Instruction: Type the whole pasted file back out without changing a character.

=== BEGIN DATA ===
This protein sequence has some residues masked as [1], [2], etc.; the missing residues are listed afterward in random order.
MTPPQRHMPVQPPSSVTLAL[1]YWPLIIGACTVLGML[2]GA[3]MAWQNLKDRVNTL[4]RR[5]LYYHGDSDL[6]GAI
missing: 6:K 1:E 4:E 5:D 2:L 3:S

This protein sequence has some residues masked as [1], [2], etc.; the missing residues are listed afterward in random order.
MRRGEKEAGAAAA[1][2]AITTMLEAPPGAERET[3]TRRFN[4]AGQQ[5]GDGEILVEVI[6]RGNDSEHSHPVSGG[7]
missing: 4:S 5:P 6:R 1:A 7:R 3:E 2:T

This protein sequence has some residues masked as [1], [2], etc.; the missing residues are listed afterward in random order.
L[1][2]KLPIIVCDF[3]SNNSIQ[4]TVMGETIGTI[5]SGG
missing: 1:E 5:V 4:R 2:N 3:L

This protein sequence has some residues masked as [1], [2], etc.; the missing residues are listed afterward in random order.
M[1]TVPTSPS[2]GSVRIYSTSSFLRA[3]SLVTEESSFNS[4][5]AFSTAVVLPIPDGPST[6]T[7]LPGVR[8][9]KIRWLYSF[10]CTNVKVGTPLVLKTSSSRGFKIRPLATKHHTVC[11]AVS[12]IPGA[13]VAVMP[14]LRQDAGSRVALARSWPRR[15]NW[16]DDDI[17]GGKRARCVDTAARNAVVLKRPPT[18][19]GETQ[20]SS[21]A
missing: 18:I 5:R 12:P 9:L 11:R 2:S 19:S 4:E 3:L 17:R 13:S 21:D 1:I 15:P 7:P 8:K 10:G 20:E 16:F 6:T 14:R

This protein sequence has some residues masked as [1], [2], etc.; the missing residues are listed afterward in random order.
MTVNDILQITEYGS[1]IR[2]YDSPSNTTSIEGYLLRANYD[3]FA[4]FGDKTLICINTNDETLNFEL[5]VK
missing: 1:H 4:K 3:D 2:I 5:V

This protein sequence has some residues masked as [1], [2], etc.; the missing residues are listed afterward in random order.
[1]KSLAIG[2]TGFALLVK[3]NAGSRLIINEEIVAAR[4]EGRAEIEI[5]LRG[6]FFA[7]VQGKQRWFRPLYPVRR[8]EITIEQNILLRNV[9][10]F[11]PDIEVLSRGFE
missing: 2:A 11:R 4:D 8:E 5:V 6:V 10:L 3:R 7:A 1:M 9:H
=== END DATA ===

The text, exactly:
This protein sequence has some residues masked as [1], [2], etc.; the missing residues are listed afterward in random order.
MTPPQRHMPVQPPSSVTLAL[1]YWPLIIGACTVLGML[2]GA[3]MAWQNLKDRVNTL[4]RR[5]LYYHGDSDL[6]GAI
missing: 6:K 1:E 4:E 5:D 2:L 3:S

This protein sequence has some residues masked as [1], [2], etc.; the missing residues are listed afterward in random order.
MRRGEKEAGAAAA[1][2]AITTMLEAPPGAERET[3]TRRFN[4]AGQQ[5]GDGEILVEVI[6]RGNDSEHSHPVSGG[7]
missing: 4:S 5:P 6:R 1:A 7:R 3:E 2:T

This protein sequence has some residues masked as [1], [2], etc.; the missing residues are listed afterward in random order.
L[1][2]KLPIIVCDF[3]SNNSIQ[4]TVMGETIGTI[5]SGG
missing: 1:E 5:V 4:R 2:N 3:L

This protein sequence has some residues masked as [1], [2], etc.; the missing residues are listed afterward in random order.
M[1]TVPTSPS[2]GSVRIYSTSSFLRA[3]SLVTEESSFNS[4][5]AFSTAVVLPIPDGPST[6]T[7]LPGVR[8][9]KIRWLYSF[10]CTNVKVGTPLVLKTSSSRGFKIRPLATKHHTVC[11]AVS[12]IPGA[13]VAVMP[14]LRQDAGSRVALARSWPRR[15]NW[16]DDDI[17]GGKRARCVDTAARNAVVLKRPPT[18][19]GETQ[20]SS[21]A
missing: 18:I 5:R 12:P 9:L 11:R 2:S 19:S 4:E 3:L 17:R 13:S 21:D 1:I 15:P 7:P 8:K 10:G 20:E 16:F 6:T 14:R

This protein sequence has some residues masked as [1], [2], etc.; the missing residues are listed afterward in random order.
MTVNDILQITEYGS[1]IR[2]YDSPSNTTSIEGYLLRANYD[3]FA[4]FGDKTLICINTNDETLNFEL[5]VK
missing: 1:H 4:K 3:D 2:I 5:V

This protein sequence has some residues masked as [1], [2], etc.; the missing residues are listed afterward in random order.
[1]KSLAIG[2]TGFALLVK[3]NAGSRLIINEEIVAAR[4]EGRAEIEI[5]LRG[6]FFA[7]VQGKQRWFRPLYPVRR[8]EITIEQNILLRNV[9][10]F[11]PDIEVLSRGFE
missing: 2:A 11:R 4:D 8:E 5:V 6:V 10:L 3:R 7:A 1:M 9:H